It’s the beginning of another month, which as of late has meant another report from the comptroller’s office showing a decline in sales tax collection in Texas compared to last year.
On Tuesday, Texas Comptroller Glenn Hegar said state sales tax revenue totaled $2.67 billion in June, 6.5 percent less than in June 2019.
Sales taxes remitted to the state in June consist mostly of taxes collected by businesses in May.
“The decline in state sales tax collections was driven principally by steep drops in remittances from oil- and gas-related sectors,” said Hegar. “Collections from the construction and amusement service sectors were also sharply down.”
The state’s sales tax is the biggest source of revenue for the state government—accounting for more than 57 percent of Texas’ total tax collections.
However, the state’s other taxes—including the motor vehicle sales tax, motor fuel tax, and hotel occupancy tax—were all down significantly as well, as they have been for the past several months, pointing again towards a significant budget deficit when the state legislature returns in January.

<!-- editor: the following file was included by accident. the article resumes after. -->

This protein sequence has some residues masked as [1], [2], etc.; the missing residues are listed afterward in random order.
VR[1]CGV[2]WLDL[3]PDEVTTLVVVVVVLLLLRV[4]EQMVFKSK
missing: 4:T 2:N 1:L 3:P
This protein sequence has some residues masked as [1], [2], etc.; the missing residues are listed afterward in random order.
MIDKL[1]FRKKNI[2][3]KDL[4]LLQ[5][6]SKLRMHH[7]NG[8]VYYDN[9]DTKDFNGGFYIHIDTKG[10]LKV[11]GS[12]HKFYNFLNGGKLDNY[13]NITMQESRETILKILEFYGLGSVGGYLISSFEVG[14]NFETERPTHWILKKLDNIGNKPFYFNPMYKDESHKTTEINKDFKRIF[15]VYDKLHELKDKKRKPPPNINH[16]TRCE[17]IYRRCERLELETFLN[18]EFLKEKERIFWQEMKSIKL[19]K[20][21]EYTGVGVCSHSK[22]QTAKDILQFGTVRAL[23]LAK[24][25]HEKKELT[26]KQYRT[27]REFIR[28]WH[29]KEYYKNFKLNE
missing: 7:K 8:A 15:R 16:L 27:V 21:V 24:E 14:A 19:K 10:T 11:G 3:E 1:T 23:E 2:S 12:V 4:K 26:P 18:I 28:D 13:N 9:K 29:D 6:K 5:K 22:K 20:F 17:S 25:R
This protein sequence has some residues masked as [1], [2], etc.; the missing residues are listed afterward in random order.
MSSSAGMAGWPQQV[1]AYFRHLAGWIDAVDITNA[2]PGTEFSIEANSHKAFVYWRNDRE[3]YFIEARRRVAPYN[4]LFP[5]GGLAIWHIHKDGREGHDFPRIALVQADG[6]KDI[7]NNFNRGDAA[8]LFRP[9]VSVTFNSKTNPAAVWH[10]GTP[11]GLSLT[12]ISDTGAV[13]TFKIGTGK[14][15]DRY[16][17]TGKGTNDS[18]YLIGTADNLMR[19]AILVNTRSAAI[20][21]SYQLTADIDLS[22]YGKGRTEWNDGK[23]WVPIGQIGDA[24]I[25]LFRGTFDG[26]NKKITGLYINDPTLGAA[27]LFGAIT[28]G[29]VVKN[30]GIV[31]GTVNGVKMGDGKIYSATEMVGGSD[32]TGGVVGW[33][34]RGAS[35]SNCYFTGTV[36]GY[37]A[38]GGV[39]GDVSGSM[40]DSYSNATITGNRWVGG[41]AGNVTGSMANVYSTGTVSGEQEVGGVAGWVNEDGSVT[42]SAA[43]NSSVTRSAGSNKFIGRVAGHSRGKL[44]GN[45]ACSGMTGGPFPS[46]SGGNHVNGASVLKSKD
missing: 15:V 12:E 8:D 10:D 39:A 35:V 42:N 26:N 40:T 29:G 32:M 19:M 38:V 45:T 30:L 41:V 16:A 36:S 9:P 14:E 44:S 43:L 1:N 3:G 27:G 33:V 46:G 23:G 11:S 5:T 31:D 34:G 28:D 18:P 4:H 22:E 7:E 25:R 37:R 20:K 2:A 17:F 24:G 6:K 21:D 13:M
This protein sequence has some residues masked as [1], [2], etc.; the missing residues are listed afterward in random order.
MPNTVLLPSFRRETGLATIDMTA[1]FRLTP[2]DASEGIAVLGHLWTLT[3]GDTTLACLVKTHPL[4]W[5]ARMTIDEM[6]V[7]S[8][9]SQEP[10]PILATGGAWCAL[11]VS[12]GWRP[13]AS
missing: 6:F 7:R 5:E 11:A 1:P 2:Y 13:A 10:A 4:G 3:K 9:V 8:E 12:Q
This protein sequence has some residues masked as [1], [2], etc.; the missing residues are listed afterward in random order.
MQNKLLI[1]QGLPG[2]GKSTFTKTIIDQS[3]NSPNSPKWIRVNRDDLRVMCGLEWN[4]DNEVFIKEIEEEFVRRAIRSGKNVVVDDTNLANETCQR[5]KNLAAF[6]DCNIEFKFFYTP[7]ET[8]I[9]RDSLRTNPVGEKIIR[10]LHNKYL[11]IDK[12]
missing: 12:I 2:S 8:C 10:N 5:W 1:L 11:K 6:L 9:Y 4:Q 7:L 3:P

The decline is still an improvement over last month, in which sales tax collections plummeted over 13 percent over the previous year. That has to do, in large part, to the relaxing of social distancing requirements and government-mandated shutdowns in response to the Chinese coronavirus.
Since then, however, Gov. Greg Abbott has begun to rewind reopening plans, ratcheting back capacity in restaurants, prohibiting tubing and rafting businesses from operating, and shutting down bars again last week. Effects of the recent set of shutdown orders will not be realized later this summer.